In most university cities local banks offer specific student packages which include an ATM banking card and free checks. Some banks will offer students a credit card with a pre-approved maximum credit limit of up to $500. A credit card should only be used in cases of emergencies and you should make sure that the ATM banking card your child receives functions also as a Visa/MasterCard debit card. Make sure that the bank shows the student how to use the check book properly.
When choosing a local bank make sure that the bank has some experience with international banking in order to ensure that your money transfers from overseas will be received in just a couple of days, avoiding unnecessary delays.
Virtually every international student residing in the US is subject to US federal (and possibly state) income tax filing requirements. In most instances, the filing is informational only, with no tax due. Failure to properly comply with these requirements can have serious implications, especially for those individuals with significant income from their home countries. Proper filing can document the exemption of such non-US source income from US tax. Additionally, failure to file required tax returns may jeopardize possible subsequent application for a temporary H-1 work permit or permanent residence or "green card" status. The foreign related aspects of US taxation are a very specialized area of expertise and even many so-called "tax preparers" in the US are not qualified to competently deal with such issues.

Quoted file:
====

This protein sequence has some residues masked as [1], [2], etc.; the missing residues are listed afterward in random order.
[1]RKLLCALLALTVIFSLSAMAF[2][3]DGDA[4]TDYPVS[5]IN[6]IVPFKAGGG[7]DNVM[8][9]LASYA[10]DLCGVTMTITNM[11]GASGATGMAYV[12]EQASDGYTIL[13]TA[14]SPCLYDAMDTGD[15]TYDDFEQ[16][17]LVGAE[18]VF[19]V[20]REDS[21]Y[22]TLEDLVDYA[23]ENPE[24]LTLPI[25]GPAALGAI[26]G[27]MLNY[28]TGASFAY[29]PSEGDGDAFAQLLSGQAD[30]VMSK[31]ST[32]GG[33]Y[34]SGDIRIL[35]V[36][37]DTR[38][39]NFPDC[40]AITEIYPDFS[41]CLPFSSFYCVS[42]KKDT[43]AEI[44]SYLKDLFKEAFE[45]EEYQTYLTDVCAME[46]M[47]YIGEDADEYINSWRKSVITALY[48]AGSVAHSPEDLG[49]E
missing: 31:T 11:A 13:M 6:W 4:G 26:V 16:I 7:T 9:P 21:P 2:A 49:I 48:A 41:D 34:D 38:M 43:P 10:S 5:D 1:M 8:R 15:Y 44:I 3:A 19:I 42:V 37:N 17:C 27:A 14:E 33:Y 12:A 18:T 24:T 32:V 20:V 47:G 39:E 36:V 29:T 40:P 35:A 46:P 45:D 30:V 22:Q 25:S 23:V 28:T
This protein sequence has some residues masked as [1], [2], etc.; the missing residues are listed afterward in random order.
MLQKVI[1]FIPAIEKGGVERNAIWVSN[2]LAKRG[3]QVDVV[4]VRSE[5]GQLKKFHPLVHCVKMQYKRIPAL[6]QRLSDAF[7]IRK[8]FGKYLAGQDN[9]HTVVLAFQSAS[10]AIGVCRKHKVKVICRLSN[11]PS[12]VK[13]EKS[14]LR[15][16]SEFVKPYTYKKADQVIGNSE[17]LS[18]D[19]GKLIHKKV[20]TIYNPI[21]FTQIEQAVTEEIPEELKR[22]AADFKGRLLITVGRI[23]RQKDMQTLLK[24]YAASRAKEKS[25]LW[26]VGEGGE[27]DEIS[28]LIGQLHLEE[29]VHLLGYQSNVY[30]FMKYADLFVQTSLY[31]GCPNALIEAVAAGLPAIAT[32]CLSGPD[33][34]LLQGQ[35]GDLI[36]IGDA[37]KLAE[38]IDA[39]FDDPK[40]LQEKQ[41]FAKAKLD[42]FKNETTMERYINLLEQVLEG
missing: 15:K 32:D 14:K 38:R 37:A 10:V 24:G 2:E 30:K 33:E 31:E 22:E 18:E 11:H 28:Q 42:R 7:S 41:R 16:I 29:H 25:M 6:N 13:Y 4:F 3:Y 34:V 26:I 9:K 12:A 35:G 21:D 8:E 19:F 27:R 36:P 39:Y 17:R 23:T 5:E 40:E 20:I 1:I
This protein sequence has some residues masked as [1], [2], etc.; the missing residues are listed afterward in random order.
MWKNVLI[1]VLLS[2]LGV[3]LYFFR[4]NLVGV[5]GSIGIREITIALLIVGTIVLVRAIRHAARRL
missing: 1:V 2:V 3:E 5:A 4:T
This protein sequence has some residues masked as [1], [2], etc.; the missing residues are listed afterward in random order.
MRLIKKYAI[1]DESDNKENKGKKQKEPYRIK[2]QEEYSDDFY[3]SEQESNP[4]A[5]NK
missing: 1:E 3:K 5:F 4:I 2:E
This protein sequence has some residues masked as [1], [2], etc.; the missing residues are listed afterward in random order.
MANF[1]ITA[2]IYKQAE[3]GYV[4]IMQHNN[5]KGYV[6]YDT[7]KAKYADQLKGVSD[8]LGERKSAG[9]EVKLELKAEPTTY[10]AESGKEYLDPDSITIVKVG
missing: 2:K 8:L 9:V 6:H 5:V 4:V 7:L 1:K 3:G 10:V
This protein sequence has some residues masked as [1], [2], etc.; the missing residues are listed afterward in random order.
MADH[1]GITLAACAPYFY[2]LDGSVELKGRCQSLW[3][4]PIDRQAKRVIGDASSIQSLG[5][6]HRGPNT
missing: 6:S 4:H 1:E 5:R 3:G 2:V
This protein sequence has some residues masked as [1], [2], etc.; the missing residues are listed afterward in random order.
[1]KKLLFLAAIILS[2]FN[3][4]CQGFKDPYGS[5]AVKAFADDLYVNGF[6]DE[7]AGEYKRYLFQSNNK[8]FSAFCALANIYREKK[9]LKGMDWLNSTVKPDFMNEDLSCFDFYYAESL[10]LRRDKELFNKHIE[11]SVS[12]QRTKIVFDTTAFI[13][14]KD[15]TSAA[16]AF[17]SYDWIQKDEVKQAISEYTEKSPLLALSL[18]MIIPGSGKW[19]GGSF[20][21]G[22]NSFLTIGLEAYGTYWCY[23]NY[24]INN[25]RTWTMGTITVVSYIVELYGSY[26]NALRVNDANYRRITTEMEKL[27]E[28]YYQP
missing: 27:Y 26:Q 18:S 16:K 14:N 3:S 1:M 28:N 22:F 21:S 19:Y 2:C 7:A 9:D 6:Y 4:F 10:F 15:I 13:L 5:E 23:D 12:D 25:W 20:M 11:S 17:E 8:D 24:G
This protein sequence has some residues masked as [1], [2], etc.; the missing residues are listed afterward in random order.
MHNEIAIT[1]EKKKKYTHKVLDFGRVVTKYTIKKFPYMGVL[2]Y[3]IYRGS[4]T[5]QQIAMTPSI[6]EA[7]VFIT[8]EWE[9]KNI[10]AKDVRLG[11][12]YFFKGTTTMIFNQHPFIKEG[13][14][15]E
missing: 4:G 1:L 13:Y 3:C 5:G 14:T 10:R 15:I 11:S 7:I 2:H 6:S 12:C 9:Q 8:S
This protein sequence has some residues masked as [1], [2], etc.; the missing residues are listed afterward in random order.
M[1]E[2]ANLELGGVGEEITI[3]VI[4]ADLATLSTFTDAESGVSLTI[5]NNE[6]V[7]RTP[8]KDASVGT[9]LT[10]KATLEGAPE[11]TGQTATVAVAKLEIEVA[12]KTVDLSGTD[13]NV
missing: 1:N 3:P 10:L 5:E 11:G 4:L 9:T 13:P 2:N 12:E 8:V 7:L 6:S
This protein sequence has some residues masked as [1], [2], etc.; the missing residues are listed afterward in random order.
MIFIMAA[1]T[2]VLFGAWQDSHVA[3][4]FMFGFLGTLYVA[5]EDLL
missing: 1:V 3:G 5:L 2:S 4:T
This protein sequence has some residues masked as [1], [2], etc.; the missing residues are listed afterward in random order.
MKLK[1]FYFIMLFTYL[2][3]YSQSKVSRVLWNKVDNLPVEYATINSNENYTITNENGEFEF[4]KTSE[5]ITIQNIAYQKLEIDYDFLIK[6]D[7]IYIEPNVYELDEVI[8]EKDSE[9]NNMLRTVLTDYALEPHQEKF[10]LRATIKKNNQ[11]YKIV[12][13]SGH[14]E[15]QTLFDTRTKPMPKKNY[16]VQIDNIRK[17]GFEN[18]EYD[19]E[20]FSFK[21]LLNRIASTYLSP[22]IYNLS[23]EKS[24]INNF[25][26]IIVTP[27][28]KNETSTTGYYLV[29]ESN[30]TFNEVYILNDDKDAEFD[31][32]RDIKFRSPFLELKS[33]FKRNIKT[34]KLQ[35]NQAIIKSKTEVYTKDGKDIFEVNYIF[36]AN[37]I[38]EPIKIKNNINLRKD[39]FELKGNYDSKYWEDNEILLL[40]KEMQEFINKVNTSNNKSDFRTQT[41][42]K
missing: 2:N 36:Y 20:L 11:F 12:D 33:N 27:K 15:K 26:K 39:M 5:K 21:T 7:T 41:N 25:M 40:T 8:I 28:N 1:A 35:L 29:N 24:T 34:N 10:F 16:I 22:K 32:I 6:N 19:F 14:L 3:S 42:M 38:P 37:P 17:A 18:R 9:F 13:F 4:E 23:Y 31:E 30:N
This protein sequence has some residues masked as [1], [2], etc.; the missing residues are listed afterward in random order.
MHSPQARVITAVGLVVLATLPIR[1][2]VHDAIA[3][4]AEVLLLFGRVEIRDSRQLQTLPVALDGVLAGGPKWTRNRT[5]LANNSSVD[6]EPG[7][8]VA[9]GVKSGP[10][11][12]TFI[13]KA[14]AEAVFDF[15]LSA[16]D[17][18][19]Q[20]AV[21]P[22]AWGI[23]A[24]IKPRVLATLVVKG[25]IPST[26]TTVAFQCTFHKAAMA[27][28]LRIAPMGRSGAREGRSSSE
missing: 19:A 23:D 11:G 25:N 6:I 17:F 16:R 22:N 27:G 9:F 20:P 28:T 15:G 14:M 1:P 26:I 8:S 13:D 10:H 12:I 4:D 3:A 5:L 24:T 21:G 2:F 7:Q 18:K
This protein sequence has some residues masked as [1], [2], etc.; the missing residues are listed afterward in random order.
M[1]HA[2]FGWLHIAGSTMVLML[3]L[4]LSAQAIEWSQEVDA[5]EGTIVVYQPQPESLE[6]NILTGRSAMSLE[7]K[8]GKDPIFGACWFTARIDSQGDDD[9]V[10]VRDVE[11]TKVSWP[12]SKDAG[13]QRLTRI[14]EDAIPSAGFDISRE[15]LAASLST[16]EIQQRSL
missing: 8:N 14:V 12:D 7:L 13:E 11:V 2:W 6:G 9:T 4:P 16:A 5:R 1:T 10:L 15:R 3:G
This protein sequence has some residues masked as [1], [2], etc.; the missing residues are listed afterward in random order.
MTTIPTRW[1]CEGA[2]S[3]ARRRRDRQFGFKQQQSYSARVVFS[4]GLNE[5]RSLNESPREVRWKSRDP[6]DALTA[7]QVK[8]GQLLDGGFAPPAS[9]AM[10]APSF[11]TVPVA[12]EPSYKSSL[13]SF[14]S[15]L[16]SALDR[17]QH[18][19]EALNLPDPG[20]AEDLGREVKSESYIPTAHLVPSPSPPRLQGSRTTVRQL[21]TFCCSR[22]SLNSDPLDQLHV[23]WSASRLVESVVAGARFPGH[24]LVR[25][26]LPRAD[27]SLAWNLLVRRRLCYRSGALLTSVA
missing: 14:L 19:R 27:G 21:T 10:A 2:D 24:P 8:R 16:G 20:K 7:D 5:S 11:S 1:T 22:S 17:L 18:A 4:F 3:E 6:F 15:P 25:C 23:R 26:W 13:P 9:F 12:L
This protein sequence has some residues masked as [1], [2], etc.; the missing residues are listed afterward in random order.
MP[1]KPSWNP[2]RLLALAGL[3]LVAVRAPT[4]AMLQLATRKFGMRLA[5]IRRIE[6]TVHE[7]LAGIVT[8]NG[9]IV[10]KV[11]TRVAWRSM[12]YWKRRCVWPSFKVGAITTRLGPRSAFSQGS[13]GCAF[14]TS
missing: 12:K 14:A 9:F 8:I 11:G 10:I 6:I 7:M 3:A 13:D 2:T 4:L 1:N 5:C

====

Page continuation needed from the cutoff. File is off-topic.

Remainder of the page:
Prior to leaving for the US you should check if your child's insurance is valid in the US. Medical care in the US is expensive and universities require students to have health insurance coverage prior to the start of classes. Most schools offer health insurance plans and you should make sure to carefully read the policy and check the following: amount of total premium (total annual cost), deductible (annual amount you must pay before the insurance payments begin), co-payment (percentage of the total bill you have to pay), exclusions (what is not covered) and limits (maximum reimbursement).